Steve Morse: At first hardly noticed him. Good heavy riffs and signature shredding but no acoustic work like Fingers to the Bone or The Aviator. There's no real folk, classical, or renaissance (okay we don't want Deep Purple to sound like Blackmore's Night) even though Morse is totally capable. A little blues and lots of metal and rock is what we get this time. He takes the lead or solo solo in some tracks and plays with his usual style. He's very Morse on Out of Hand and his Bodyline solo is very driving and funky. All the Time in the World's melodious solo is like something from Perpendicular. He takes charge in Vicent Price with triple tracked guitars. A big surprise comes at the beginning of his solos in Hell to Pay and Blood from a Stone because I could almost hear a Ritchie Blackmore tribute. And then there's some great prog work in Après Vous.

Glover and Paice: These two are always solid and steady, not flash. Glover keeps the simple but thunderous bass in control but lets some solid rocking basslines roll in Hell to Pay and Après Vous. Paice plays a good complex rhythm beat to Bodyline and seems to barely keep his sticks under control in the intro. There are no Chasing Shadows/You Fool No One mind- blowing percussion compositions but good work from the stool with tempo changes and use of percussion equipment. And just listen to that Glover/Paice rhythm section roll for Airey's solo in Hell to Pay.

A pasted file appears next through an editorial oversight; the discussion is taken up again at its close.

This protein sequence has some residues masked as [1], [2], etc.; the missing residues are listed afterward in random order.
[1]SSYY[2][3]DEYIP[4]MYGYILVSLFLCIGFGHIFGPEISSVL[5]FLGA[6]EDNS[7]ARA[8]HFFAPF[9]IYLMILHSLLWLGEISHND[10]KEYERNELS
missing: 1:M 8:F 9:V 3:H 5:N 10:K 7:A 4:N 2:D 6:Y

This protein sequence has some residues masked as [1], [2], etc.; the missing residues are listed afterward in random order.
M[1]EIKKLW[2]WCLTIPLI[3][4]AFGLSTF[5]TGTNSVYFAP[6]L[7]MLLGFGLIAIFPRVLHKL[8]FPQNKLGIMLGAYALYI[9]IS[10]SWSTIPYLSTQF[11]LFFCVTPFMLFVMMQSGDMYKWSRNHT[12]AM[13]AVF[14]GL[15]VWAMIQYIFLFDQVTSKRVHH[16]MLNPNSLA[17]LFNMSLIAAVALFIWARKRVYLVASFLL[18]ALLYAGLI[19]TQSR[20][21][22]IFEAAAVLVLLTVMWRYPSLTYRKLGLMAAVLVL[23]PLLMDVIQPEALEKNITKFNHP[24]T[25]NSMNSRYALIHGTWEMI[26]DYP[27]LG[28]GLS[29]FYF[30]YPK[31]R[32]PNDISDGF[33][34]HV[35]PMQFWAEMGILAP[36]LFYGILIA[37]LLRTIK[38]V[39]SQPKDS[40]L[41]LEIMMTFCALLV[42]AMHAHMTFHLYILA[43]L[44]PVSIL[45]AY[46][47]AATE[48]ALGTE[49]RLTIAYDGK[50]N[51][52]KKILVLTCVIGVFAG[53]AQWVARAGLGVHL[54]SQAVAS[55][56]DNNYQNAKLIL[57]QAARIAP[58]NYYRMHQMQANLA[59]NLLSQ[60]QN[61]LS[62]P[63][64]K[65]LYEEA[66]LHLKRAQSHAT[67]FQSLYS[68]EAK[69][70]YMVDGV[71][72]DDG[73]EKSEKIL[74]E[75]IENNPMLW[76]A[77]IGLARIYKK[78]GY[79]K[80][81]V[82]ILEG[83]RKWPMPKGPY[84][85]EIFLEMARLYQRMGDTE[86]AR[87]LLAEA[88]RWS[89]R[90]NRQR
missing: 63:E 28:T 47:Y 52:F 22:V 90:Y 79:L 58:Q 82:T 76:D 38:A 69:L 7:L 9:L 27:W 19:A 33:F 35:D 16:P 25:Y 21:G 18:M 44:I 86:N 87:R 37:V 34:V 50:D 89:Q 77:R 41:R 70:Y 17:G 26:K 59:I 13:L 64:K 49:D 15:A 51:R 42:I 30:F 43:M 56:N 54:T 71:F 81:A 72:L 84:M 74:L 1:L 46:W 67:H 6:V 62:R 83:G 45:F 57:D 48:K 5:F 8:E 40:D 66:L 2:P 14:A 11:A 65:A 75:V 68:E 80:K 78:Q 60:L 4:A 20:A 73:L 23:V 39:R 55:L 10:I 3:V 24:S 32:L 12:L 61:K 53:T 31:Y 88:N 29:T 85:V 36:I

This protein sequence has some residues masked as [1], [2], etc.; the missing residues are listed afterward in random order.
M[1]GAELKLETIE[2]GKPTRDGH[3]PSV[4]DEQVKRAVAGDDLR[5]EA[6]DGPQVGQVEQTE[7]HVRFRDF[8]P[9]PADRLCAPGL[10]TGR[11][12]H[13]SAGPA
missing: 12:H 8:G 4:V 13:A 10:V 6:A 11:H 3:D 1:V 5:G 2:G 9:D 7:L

Gillan: Once the lungs that made banshees flee into the night, Gillan now wisely keeps to his present range. We get only one "Whaaooh!" and maybe that's good. It can't be easy to be 67 and scream your head off night after night. Thankfully, there's no whine! I love Ian Gillan but at times he affects this whiney tone that irks me, and it's not here on this album. He gets close when he gets forceful in his singing but keeps his voice under control. There are a number of chorus mixes or overdubs which work on the album but will be a challenge to work out live. There are no echoes as there were on Rapture's Clearly Quite Absurd and Before Time Began, and no scratches as there were on Bananas' Haunted. Gillian's humour and word play still show up in his lyrics. So far, I like the lyrics of All the Time in the World best. "Like Zeno's toytus with Achilles snapping at my heels" or "Sometimes I sit and think. Sometimes I just sit".

Disappointments: Basically my only real disappointment is that some songs end the same way. Vincent Price, Uncommon Man, Après Vous have an extended instrumental section then a couple of lines from a verse or the chorus and then abruptly end. Especially Vincent Price could have been given a few measures more to really blow the top off. It's like waiting for the explosion and then missing it because you turned to a friend to say, "This is gonna be good".

Repeat playability? Seven times straight in the iPhone and once more in the car. Not all songs will please everyone all but each song has its merits. My favourites are Après Vous, A Simple Song, Vincent Price, Uncommon Man, Weirdistan, and Blood from a Stone. Deep Purple have added more progressive elements into this album. If you have the bonus track It'll Be Me then think of it as just that. It's a bonus track, a B-side, in a different groove. Not too much to say but the lyrics are funny though.

As there are sure to be some who don't see this album as I do, I will give four stars. But this has become one of my top 5 Deep Purple albums now. Very well done guys.

FragileKings | 4/5 |